From the beginning of schooling, children from various socio-economic groups differ greatly in their vocabulary knowledge. Those from high-income families tend to know many more words than those from low-income ones. In the cover story of the Summer 2014 issue of American Educator, Susan B. Neuman and Tanya S. Wright examine the research showing that certain practices for teaching vocabulary, such as making connections among words and repeatedly exposing students to content-related words, can accelerate young children's oral vocabulary development, regardless of family income.
Three other articles in the new issue also discuss the importance of early learning. The first contends that because learning gaps appear early, strengthening early childhood education by building a rigorous curriculum to develop students' knowledge and vocabulary is imperative. The second offers Core Knowledge Language Arts as an example of a child-friendly, content-rich language arts program for preschool through third grade that can help teachers begin to build the broad academic knowledge and vocabulary all children need. The third examines the history of the standard elementary school curriculum and how for decades it's shortchanged students by prioritizing reading and math at the expense of history, science, literature and art.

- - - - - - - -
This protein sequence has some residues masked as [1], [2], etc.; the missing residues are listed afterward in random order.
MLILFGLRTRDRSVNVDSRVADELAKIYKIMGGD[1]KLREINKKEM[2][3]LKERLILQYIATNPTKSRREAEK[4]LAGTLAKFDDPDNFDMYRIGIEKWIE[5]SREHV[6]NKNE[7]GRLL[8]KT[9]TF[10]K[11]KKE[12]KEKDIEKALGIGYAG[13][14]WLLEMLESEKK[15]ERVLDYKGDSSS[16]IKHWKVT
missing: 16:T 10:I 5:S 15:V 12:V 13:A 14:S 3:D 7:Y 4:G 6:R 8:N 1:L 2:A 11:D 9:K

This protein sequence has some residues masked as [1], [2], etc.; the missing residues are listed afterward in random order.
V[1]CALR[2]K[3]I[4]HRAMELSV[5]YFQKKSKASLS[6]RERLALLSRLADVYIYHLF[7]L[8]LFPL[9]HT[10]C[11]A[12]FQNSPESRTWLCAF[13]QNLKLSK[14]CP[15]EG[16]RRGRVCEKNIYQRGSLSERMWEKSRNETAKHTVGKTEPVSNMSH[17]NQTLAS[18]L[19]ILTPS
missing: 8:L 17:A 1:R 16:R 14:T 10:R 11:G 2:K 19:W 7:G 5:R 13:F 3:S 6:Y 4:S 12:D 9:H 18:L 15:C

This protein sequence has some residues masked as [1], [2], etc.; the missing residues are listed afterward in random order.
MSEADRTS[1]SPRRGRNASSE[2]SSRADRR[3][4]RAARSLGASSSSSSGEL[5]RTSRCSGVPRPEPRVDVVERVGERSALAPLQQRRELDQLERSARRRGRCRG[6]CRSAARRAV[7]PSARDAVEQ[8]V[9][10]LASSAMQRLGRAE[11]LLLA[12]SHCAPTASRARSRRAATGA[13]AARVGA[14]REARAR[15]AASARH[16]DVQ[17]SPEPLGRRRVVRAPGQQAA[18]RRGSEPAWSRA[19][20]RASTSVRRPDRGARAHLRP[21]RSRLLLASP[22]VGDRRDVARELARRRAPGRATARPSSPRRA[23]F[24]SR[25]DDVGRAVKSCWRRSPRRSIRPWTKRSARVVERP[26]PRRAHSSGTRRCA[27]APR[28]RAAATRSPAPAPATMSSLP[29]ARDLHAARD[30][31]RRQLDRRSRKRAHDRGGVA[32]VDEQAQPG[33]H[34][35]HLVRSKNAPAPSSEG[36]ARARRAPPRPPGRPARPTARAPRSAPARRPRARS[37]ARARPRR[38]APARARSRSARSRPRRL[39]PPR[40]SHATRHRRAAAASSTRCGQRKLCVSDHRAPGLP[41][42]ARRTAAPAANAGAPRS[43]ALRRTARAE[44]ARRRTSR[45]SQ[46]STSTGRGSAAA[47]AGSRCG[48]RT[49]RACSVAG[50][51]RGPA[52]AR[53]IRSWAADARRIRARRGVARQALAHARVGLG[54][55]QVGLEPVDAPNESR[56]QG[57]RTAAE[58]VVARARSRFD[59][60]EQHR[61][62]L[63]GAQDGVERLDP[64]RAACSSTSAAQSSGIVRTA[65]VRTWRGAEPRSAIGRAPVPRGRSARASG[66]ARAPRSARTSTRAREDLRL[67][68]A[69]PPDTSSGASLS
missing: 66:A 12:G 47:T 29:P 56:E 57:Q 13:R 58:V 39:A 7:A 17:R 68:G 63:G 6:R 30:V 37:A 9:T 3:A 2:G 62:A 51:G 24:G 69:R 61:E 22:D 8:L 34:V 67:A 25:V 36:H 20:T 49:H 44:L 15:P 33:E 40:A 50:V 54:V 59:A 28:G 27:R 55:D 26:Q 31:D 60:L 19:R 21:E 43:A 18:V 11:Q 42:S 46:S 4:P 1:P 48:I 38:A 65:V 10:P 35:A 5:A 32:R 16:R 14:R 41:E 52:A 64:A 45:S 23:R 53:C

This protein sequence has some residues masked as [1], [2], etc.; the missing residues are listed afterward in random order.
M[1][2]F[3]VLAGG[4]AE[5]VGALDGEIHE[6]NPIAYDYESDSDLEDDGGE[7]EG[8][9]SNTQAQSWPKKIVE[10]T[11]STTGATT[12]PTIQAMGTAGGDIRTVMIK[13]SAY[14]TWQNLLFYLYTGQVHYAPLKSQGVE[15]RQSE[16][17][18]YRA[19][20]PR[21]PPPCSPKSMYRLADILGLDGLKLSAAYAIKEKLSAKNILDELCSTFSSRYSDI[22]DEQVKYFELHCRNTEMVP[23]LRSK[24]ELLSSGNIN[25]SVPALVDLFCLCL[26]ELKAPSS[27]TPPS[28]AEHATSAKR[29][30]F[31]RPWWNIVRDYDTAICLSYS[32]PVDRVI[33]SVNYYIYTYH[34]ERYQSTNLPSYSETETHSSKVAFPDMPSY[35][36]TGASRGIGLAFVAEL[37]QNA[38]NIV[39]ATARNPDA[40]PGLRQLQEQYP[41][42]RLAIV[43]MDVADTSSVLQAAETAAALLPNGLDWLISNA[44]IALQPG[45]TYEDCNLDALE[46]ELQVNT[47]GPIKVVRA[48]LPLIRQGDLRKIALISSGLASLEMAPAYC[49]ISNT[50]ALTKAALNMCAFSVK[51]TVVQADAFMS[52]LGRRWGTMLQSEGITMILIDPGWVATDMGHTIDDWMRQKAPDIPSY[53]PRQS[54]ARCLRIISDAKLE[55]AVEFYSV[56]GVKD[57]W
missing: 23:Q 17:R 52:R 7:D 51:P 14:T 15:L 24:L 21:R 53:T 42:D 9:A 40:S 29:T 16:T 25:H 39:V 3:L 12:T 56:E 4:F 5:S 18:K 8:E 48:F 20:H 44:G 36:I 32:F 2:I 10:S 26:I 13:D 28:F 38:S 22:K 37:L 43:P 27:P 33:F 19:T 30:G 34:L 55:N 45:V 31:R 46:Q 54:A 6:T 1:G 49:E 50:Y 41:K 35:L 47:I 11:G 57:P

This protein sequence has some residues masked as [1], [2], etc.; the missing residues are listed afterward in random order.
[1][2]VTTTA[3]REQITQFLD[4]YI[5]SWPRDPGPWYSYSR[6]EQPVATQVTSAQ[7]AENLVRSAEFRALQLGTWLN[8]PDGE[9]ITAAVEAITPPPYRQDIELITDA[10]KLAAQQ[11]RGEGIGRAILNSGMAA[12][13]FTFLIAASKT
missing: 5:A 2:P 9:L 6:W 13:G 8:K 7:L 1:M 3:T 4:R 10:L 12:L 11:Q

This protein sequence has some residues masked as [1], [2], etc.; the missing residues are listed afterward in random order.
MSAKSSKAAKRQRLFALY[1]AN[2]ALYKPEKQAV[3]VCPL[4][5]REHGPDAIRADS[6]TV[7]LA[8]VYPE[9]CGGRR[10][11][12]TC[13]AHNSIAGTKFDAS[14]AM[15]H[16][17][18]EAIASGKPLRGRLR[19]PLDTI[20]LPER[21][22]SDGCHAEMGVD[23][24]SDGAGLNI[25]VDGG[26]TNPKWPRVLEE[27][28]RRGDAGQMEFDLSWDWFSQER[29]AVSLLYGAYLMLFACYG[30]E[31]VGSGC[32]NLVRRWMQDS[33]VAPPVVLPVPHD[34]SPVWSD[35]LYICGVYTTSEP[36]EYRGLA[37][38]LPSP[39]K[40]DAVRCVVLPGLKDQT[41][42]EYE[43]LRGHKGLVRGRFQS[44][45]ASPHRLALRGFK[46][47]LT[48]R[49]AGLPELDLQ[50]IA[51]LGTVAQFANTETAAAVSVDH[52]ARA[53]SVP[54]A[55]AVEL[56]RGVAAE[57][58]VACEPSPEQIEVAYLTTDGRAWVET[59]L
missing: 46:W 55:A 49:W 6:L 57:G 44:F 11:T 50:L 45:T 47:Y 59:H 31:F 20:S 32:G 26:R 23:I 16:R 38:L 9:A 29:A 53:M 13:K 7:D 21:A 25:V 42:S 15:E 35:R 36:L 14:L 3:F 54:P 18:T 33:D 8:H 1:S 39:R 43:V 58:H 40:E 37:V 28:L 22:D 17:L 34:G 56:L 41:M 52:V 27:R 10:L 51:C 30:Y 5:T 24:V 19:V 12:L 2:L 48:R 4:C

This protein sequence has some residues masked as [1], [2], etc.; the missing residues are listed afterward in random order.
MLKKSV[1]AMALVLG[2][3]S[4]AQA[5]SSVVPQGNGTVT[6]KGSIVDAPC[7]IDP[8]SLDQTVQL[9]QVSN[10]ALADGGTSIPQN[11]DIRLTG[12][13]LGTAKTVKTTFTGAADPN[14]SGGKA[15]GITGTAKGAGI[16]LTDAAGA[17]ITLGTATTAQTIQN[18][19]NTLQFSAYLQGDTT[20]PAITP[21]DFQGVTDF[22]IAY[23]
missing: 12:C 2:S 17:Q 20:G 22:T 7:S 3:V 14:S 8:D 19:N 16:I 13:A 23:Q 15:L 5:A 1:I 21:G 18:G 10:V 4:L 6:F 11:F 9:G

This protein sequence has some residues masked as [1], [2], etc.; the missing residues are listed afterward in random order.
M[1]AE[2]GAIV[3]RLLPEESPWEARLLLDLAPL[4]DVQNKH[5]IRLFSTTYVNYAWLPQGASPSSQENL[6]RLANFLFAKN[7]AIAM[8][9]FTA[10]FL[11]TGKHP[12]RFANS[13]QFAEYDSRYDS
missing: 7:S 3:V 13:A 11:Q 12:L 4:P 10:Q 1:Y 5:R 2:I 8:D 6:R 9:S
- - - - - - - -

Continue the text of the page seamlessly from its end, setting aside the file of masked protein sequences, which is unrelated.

The new issue also includes an "Ask the Cognitive Scientist" column on the problem of math anxiety. Although math makes some students anxious, research shows that teachers can rely on a few techniques to help those whose nervousness impedes understanding.
The magazine concludes with an article by a longtime English teacher who reflects on various aspects of student writing, such as correcting common mistakes and supporting students in facing the blank page.